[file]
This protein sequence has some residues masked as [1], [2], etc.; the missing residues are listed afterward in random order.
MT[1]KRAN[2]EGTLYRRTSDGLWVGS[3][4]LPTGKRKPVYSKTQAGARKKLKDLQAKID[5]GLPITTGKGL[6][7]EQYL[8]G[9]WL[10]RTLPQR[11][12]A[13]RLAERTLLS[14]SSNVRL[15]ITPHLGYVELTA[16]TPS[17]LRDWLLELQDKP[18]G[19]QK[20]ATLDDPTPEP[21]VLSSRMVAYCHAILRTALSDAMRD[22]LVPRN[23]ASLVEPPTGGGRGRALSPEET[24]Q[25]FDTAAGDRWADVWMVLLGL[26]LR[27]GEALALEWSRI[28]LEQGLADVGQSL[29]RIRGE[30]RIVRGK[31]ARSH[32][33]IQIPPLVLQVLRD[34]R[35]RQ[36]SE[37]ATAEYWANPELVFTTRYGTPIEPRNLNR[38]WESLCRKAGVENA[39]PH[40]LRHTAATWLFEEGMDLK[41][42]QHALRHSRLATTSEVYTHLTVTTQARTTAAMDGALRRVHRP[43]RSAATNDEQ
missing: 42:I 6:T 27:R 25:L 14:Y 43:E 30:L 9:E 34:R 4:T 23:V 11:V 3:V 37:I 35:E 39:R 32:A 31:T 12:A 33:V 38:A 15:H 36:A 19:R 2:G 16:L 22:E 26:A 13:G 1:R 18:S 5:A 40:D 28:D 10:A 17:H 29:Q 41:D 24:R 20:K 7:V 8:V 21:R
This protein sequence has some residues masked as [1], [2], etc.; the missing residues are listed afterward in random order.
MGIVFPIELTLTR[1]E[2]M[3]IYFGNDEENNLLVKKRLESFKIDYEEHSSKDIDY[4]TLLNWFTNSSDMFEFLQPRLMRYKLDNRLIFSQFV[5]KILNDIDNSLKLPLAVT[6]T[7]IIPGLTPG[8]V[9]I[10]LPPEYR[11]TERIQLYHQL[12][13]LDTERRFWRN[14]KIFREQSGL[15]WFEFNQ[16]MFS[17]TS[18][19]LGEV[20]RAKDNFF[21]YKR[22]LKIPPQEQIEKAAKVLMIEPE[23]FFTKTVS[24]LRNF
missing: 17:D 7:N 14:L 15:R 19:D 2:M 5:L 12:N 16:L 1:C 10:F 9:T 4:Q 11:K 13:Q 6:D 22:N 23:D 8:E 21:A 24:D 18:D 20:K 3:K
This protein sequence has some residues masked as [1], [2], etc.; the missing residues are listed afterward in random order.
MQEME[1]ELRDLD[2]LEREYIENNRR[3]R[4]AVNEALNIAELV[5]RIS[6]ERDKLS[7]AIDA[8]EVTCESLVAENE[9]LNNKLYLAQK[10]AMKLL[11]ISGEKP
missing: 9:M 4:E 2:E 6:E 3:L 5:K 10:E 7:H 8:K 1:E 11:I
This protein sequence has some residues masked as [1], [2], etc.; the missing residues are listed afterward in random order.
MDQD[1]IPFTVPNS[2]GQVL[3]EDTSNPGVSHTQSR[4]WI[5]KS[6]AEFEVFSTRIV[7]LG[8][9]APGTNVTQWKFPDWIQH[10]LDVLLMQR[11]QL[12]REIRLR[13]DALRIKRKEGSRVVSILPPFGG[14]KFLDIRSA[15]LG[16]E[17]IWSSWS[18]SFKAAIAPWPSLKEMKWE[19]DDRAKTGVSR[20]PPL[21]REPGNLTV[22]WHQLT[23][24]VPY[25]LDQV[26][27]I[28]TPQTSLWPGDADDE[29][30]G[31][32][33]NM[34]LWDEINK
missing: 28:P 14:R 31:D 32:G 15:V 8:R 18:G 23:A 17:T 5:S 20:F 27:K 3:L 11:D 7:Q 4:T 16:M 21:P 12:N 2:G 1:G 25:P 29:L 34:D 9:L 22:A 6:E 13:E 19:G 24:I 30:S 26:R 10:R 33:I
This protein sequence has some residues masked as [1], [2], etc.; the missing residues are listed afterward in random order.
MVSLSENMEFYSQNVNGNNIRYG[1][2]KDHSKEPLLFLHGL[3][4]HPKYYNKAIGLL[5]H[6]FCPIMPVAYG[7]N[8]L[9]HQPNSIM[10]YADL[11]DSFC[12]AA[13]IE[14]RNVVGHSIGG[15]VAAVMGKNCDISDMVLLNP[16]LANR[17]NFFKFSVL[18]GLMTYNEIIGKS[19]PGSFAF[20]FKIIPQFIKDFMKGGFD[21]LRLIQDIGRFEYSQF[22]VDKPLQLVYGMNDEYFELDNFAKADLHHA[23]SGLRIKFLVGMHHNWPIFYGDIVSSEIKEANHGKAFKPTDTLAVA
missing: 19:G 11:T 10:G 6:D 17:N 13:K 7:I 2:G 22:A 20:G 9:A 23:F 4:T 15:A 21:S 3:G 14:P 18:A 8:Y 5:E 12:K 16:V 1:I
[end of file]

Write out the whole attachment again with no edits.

This protein sequence has some residues masked as [1], [2], etc.; the missing residues are listed afterward in random order.
MT[1]KRAN[2]EGTLYRRTSDGLWVGS[3][4]LPTGKRKPVYSKTQAGARKKLKDLQAKID[5]GLPITTGKGL[6][7]EQYL[8]G[9]WL[10]RTLPQR[11][12]A[13]RLAERTLLS[14]SSNVRL[15]ITPHLGYVELTA[16]TPS[17]LRDWLLELQDKP[18]G[19]QK[20]ATLDDPTPEP[21]VLSSRMVAYCHAILRTALSDAMRD[22]LVPRN[23]ASLVEPPTGGGRGRALSPEET[24]Q[25]FDTAAGDRWADVWMVLLGL[26]LR[27]GEALALEWSRI[28]LEQGLADVGQSL[29]RIRGE[30]RIVRGK[31]ARSH[32][33]IQIPPLVLQVLRD[34]R[35]RQ[36]SE[37]ATAEYWANPELVFTTRYGTPIEPRNLNR[38]WESLCRKAGVENA[39]PH[40]LRHTAATWLFEEGMDLK[41][42]QHALRHSRLATTSEVYTHLTVTTQARTTAAMDGALRRVHRP[43]RSAATNDEQ
missing: 42:I 6:T 27:R 25:L 14:Y 43:E 30:L 9:E 34:R 4:T 23:V 11:V 3:V 37:I 35:E 39:R 32:A 31:T 12:A 33:V 38:A 15:H 36:A 19:R 2:G 16:L 22:E 26:A 13:G 1:R 18:S 5:A 40:D 28:D 10:A 17:H 29:Q 41:D 24:R 20:K 7:V 8:V 21:R
This protein sequence has some residues masked as [1], [2], etc.; the missing residues are listed afterward in random order.
MGIVFPIELTLTR[1]E[2]M[3]IYFGNDEENNLLVKKRLESFKIDYEEHSSKDIDY[4]TLLNWFTNSSDMFEFLQPRLMRYKLDNRLIFSQFV[5]KILNDIDNSLKLPLAVT[6]T[7]IIPGLTPG[8]V[9]I[10]LPPEYR[11]TERIQLYHQL[12][13]LDTERRFWRN[14]KIFREQSGL[15]WFEFNQ[16]MFS[17]TS[18][19]LGEV[20]RAKDNFF[21]YKR[22]LKIPPQEQIEKAAKVLMIEPE[23]FFTKTVS[24]LRNF
missing: 17:D 7:N 14:L 15:R 19:D 2:M 5:L 12:N 16:L 1:C 10:F 9:T 4:Q 11:K 13:Q 6:D 22:N 23:D 8:E 21:A 24:D 18:D 20:K 3:K
This protein sequence has some residues masked as [1], [2], etc.; the missing residues are listed afterward in random order.
MQEME[1]ELRDLD[2]LEREYIENNRR[3]R[4]AVNEALNIAELV[5]RIS[6]ERDKLS[7]AIDA[8]EVTCESLVAENE[9]LNNKLYLAQK[10]AMKLL[11]ISGEKP
missing: 9:M 4:E 2:E 6:E 3:L 5:K 10:E 7:H 8:K 1:E 11:I
This protein sequence has some residues masked as [1], [2], etc.; the missing residues are listed afterward in random order.
MDQD[1]IPFTVPNS[2]GQVL[3]EDTSNPGVSHTQSR[4]WI[5]KS[6]AEFEVFSTRIV[7]LG[8][9]APGTNVTQWKFPDWIQH[10]LDVLLMQR[11]QL[12]REIRLR[13]DALRIKRKEGSRVVSILPPFGG[14]KFLDIRSA[15]LG[16]E[17]IWSSWS[18]SFKAAIAPWPSLKEMKWE[19]DDRAKTGVSR[20]PPL[21]REPGNLTV[22]WHQLT[23][24]VPY[25]LDQV[26][27]I[28]TPQTSLWPGDADDE[29][30]G[31][32][33]NM[34]LWDEINK
missing: 28:P 14:R 31:D 32:G 15:V 8:R 18:G 23:A 17:T 5:S 20:F 27:K 3:L 11:D 7:Q 4:T 16:M 21:P 12:N 2:G 1:G 25:P 29:L 34:D 9:L 22:A 6:E 13:E 19:G 24:I 30:S 26:R 10:R 33:I
This protein sequence has some residues masked as [1], [2], etc.; the missing residues are listed afterward in random order.
MVSLSENMEFYSQNVNGNNIRYG[1][2]KDHSKEPLLFLHGL[3][4]HPKYYNKAIGLL[5]H[6]FCPIMPVAYG[7]N[8]L[9]HQPNSIM[10]YADL[11]DSFC[12]AA[13]IE[14]RNVVGHSIGG[15]VAAVMGKNCDISDMVLLNP[16]LANR[17]NFFKFSVL[18]GLMTYNEIIGKS[19]PGSFAF[20]FKIIPQFIKDFMKGGFD[21]LRLIQDIGRFEYSQF[22]VDKPLQLVYGMNDEYFELDNFAKADLHHA[23]SGLRIKFLVGMHHNWPIFYGDIVSSEIKEANHGKAFKPTDTLAVA
missing: 19:G 11:T 10:G 6:D 17:N 13:K 7:I 2:G 22:A 20:G 9:A 23:F 4:T 15:A 21:S 3:G 14:P 18:A 8:Y 5:E 12:K 16:V 1:I